42nd Annual Meeting — Book and Paper Session, May 30, "The Conservation of Tiffany Studio Drawings: Finding New Ways to Reconstruct Complex Paper Loss," by Marina Ruiz Molina

Two of the motifs in the book and paper presentations and posters this year were 1) paper pulp, for example in Debra Evans and Victoria Binder’s poster “Pulp Addiction: The Use of Dry Cast Pulp,” and Renate Mesmer and Jennifer Evers’ poster “Cast Paper Pulp,” and 2) flood and mold damage, which were represented in Katherine Kelly and Anna Friedman’s presentation “Conserving the Iraqi Jewish Archive for Digitization” and Fernanda Mokdessi Auada’s “Salvage of Paper Materials from the Flooding of Saõ Luiz do Paraitinga.” Marina Ruiz Molina’s presentation united these themes, in using paper pulp to conserve mold damaged items.
Marina Ruiz Molina’s case study objects were part of a collection of drawings used as guides in the Louis Comfort Tiffany studio in manufacturing stained glass. The firm went out of business in 1924, and the drawings were later found in an attic room of a marble dealer in Long Island. The collection entered the Metropolitan Museum of Art in the 1960s but they have been inaccessible due to their extensive mold damage from water damage, as seen in this combined before and after treatment picture.

Before (top) and After (bottom) of mold-damaged Tiffany drawing
Before (top) and after (bottom) pulp infill and overlay of mold-damaged Tiffany studio drawing

Marina Ruiz Molina gave a quick overview of mold and what it does to paper, causing both structural weakening and aesthetic damage from the pigments it produces. She then presented three case studies of the use of cast paper pulp. The Tiffany drawings had been executed on illustration board that was made of imported Whatman paper adhered to local wood-pulp board. She first mechanically reduced the mold by cleaning with suction under the microscope, followed by application of solvents, enzymes and chelating agents in an attempt to reduce the stain.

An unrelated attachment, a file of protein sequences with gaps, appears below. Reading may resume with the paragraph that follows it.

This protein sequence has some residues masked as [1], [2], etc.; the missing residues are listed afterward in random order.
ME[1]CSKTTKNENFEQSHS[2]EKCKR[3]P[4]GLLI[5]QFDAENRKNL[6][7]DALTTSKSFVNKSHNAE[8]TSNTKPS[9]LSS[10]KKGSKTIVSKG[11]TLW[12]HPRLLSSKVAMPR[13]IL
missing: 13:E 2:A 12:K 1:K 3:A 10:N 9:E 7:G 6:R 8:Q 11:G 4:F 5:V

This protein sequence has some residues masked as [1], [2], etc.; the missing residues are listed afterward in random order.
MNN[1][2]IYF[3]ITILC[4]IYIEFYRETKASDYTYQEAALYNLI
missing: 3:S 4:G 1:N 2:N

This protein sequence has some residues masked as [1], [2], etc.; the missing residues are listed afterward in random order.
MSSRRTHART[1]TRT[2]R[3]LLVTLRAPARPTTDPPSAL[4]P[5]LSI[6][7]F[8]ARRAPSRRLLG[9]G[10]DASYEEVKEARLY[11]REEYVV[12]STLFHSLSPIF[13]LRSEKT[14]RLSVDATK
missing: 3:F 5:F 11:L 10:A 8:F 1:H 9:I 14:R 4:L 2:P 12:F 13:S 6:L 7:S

The paper was still stained and extremely weak. The weakness of the original paper made it especially important to match the strength and expansion properties of the infill to the original paper. Marina Ruiz Molina achieved this by mixing cotton and flax to get the right hydrophilicity and using pre-dyed reactive dye pulp to achieve the right color. She is still experimenting with pigments, but the dyes were much easier to work with. She beats the pulp with a Vita-pro3 Vitamix blender, using the blending time to control the properties. She has found that any blend time under about 30 minutes still gives good fiber length.
Once the pulp is prepared, she pours it onto a Hollytex screen (the 0.0029” Hollytex is an ideal weight). She taps the fibers with a brush to distribute the fibers and then lifts the whole screen onto blotters. For the first case study, she cast two sheets, one as an infill and one as an overlay. To adhere them she humidified the object along with the infill and sprayed the infill with a dilute methyl cellulose solution, aligning it over the drawing on the suction table.
In the second case study, the decision was made to leave the drawing on its illustration board and to mechanically remove only the damaged part of the board, cutting it away in a stepped pattern to give a better surface for infilling. Marina Ruiz Molina then adhered several layers of Richard de Bas paper to build up the inner layers, using methyl cellulose. The outer visible layers were cast paper fills.
The third case study had thin lines on the recto traveling into the mold damaged area. Marina Ruiz Molina showed pictures of casting the overlay with holes in it so the design is still visible.
Marina Ruiz Molina is still refining the technique and would like to compare dyed pulps and pigmented pulps with a microfadeometer, investigate the quantitative effects of different blending and drying techniques, and find more sustainable methods for cast paper fills.